In terms of presentation, dead-drifting flies in this scenario can be really effective. You still need eyes on your fish, as their behaviour will still help you further tip the scales (no pun intended) in your favour. Cast upstream a little and let your flies roll down with the current, keeping connection with them by very gently taking slack out of your line as it develops – Nymphers, you’ll know what you’re doing here. Watch the flyline for twitches and pick-ups and ‘strip-strike’ at the first sign by tugging the fly-line back sharply in your free hand. Takes can be lightning fast so be ready, and whatever you do, overcome the urge to lift the rod to strike. That’s a good way to lose the opportunity and send the rest skittering for cover.
A chunky thick-lip - it took a dead-drifted Spectra Shrimp in a good current
Feeding behaviour in flow can usually be observed as splashing just like a trout rising, or by flashing flanks as fish dart and swerve from side to side to intercept edible morsels being swept past.
So… that’s the mullet version of Deliveroo covered. Onto the supermarket...
Once the flow has dissipated (or perhaps there was none to begin with) the mullet will go looking for option two, again with the lazy-gene in full control; find somewhere where the food is concentrated so that if I, Mr.Mullet, have to get off my piscatorial backside to go shopping, I can do it with as little effort as possible. In other words, we’re talking ‘abundance’ here.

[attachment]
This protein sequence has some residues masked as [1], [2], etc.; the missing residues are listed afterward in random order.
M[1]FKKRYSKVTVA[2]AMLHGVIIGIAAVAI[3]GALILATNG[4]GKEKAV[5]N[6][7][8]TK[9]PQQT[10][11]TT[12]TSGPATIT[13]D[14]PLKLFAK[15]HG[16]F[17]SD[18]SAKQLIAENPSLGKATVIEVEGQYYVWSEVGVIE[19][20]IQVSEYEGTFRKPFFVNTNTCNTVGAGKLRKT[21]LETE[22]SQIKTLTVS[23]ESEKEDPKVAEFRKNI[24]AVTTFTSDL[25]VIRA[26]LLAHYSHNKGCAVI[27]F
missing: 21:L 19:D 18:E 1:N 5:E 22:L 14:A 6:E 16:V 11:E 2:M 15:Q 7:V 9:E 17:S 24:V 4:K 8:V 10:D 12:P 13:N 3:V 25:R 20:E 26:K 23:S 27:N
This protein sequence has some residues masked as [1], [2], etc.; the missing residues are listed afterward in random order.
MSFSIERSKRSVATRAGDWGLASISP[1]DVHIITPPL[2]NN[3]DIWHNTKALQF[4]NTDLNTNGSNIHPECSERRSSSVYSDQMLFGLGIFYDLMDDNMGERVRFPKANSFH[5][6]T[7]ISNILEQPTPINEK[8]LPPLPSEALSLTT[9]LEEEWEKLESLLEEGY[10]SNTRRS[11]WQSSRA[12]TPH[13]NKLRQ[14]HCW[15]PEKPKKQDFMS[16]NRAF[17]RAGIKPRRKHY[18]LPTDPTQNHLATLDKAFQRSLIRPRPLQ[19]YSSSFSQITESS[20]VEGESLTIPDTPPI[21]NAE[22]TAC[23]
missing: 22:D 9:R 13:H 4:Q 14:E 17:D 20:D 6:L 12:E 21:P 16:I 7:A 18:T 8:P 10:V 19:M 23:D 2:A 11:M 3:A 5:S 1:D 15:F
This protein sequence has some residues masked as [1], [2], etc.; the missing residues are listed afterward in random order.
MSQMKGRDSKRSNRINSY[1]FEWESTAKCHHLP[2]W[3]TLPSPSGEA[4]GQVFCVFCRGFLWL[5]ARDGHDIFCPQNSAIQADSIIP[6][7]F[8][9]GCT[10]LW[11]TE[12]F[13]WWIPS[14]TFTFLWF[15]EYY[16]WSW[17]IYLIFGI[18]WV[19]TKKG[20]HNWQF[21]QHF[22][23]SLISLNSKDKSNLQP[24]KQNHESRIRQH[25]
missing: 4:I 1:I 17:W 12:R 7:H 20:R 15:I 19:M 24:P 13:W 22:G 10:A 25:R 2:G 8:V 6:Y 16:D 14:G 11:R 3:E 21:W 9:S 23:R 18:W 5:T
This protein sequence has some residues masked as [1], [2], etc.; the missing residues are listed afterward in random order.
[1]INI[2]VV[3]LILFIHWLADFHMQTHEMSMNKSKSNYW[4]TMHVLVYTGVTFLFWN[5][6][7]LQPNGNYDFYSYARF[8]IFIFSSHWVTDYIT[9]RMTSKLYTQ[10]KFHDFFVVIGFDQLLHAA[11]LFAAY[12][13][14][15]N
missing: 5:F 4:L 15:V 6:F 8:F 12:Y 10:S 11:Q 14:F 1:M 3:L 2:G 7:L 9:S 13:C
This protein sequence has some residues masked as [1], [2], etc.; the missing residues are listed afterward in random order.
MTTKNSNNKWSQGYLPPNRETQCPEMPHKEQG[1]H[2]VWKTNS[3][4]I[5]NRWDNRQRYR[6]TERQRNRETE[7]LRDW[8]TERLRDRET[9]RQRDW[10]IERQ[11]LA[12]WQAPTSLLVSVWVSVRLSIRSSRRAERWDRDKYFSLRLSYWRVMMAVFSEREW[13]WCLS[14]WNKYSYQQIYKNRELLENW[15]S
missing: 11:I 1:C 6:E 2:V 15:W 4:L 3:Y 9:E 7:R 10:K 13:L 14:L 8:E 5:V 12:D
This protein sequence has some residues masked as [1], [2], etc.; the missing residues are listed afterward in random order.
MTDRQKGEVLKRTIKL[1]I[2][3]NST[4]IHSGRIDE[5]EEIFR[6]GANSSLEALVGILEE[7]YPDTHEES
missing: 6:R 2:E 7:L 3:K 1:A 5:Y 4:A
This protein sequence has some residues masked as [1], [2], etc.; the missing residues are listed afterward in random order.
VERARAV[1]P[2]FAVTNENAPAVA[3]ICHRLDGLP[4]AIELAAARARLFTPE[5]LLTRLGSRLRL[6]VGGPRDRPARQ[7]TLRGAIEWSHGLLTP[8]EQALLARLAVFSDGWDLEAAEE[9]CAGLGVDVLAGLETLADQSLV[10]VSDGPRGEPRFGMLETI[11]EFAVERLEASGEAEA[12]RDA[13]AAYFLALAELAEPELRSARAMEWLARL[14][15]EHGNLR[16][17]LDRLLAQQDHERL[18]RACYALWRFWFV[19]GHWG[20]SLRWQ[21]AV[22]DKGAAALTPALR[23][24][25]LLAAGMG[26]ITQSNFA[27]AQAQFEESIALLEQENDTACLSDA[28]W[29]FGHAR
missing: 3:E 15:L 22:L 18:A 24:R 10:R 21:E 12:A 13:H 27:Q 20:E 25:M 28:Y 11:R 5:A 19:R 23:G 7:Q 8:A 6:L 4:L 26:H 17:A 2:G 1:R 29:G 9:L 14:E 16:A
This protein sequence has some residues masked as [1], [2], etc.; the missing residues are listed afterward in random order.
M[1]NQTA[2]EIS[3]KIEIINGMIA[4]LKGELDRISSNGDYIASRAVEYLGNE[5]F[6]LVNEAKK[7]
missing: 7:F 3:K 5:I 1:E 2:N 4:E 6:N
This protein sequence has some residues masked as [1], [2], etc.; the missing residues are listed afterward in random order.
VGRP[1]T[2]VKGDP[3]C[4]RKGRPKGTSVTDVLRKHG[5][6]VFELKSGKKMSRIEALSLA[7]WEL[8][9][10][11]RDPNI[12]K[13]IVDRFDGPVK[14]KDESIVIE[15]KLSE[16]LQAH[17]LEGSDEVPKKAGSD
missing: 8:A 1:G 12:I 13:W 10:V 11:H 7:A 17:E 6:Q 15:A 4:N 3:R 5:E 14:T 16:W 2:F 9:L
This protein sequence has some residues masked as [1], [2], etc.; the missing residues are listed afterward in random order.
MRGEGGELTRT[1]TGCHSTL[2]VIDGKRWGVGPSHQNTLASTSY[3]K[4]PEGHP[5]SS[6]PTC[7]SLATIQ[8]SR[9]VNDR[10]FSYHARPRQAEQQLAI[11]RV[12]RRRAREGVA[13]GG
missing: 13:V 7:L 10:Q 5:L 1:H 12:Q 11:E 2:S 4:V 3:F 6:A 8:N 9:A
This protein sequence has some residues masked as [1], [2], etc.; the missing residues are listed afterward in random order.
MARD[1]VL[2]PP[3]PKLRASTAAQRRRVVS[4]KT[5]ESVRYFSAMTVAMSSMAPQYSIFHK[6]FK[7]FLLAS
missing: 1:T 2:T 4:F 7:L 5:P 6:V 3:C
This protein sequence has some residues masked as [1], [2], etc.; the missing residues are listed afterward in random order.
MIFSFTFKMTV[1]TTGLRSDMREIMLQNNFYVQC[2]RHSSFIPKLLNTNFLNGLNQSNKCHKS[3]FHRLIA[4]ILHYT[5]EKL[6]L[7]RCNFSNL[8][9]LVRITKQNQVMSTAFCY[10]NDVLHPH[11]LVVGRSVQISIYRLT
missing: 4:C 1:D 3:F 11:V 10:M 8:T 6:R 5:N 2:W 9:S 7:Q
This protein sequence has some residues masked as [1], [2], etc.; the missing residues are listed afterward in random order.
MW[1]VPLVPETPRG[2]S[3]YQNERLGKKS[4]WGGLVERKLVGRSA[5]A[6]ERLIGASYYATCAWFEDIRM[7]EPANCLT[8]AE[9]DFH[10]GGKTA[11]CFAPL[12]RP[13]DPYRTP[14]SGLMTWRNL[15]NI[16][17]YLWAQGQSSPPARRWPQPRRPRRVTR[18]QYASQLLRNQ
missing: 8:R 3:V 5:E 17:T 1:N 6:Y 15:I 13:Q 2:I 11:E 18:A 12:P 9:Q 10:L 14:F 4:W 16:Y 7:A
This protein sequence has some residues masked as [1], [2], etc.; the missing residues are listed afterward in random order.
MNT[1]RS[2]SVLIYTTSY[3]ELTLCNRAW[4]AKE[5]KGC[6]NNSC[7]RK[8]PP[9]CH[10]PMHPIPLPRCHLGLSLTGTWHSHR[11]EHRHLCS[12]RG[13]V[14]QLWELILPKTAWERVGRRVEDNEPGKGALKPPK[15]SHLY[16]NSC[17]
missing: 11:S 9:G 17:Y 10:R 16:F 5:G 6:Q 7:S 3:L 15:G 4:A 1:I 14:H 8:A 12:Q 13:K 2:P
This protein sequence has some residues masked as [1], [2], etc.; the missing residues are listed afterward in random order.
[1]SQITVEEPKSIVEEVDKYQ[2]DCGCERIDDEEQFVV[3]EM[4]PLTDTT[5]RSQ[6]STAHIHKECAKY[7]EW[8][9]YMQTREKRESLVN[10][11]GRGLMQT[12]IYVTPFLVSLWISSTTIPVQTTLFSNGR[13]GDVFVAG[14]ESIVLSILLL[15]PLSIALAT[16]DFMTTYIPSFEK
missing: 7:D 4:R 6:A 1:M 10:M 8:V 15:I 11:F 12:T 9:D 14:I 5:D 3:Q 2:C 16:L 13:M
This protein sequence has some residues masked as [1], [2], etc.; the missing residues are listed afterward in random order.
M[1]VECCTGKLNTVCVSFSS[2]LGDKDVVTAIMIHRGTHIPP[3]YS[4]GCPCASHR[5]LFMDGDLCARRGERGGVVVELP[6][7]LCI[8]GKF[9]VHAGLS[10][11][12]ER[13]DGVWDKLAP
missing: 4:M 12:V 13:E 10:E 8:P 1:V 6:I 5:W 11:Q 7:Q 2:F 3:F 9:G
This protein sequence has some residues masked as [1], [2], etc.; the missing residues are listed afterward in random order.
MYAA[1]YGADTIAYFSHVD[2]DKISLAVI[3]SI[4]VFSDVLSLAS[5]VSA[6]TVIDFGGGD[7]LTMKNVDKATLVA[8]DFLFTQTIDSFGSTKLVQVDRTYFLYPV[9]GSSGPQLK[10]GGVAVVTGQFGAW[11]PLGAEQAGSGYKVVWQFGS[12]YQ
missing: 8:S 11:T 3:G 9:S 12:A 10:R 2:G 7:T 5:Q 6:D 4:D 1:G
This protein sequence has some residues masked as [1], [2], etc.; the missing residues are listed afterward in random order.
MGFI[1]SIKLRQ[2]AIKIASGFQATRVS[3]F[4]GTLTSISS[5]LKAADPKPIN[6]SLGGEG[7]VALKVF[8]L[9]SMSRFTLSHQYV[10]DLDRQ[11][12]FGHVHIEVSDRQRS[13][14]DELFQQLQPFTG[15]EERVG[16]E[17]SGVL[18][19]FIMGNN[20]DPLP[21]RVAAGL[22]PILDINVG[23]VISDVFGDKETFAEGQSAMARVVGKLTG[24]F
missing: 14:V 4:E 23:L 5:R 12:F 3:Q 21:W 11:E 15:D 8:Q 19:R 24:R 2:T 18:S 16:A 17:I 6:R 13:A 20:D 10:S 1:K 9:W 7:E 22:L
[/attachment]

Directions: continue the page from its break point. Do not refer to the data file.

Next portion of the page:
We’ve already stated that we’re mostly concerned with mullet feeding on shrimp. There are a few different species but generally we’re mostly talking about sand-shrimp and mud-shrimp (corophium volutator). Shallow, soft, silty sand, and a sand/mud mix, exposed during the tide cycle, are naturally ideal habitat for the shrimp which burrow into the top centimetre and skit about looking for food (whilst hoping not to become it) as the rising water covers them again.
Areas where currents or depressions tend to corral the shrimp together make natural hot-spots, and the mullet will employ the same tactic as you when it comes to concentrating their target in the least possible volume of water.
This means the fish will be impatiently waiting to get onto those fertile hunting grounds as the water comes up (or indeed drops – never discount observing the ebbing tide – that can be just as productive) and they will move in water barely deep enough to cover them if it means the shrimp are in better concentrations.
Sometimes those shrimp stay buried, but sometimes they seem to erupt from their burrows and the mullet which had been patiently waiting in in a likely spot will have a short opportunity to fill their boots, metaphorically speaking. This, more than anything, is the difference between the seasoned mulleteer and the ardent apprentice – spotting that short-lived, often very localised spike of frantic activity. The clearer the water the better obviously, because you really need to see the fish more than ever at this point. More often than not, feeding is betrayed by sudden bulges, swirls and flashes of silver. Remember, by and large those mullet won’t want to expend energy for nothing, so a burst of sudden, fast activity with sharp, sudden turns in a localised area signals ‘dinner’s up’, and you need to get your flies in there pronto!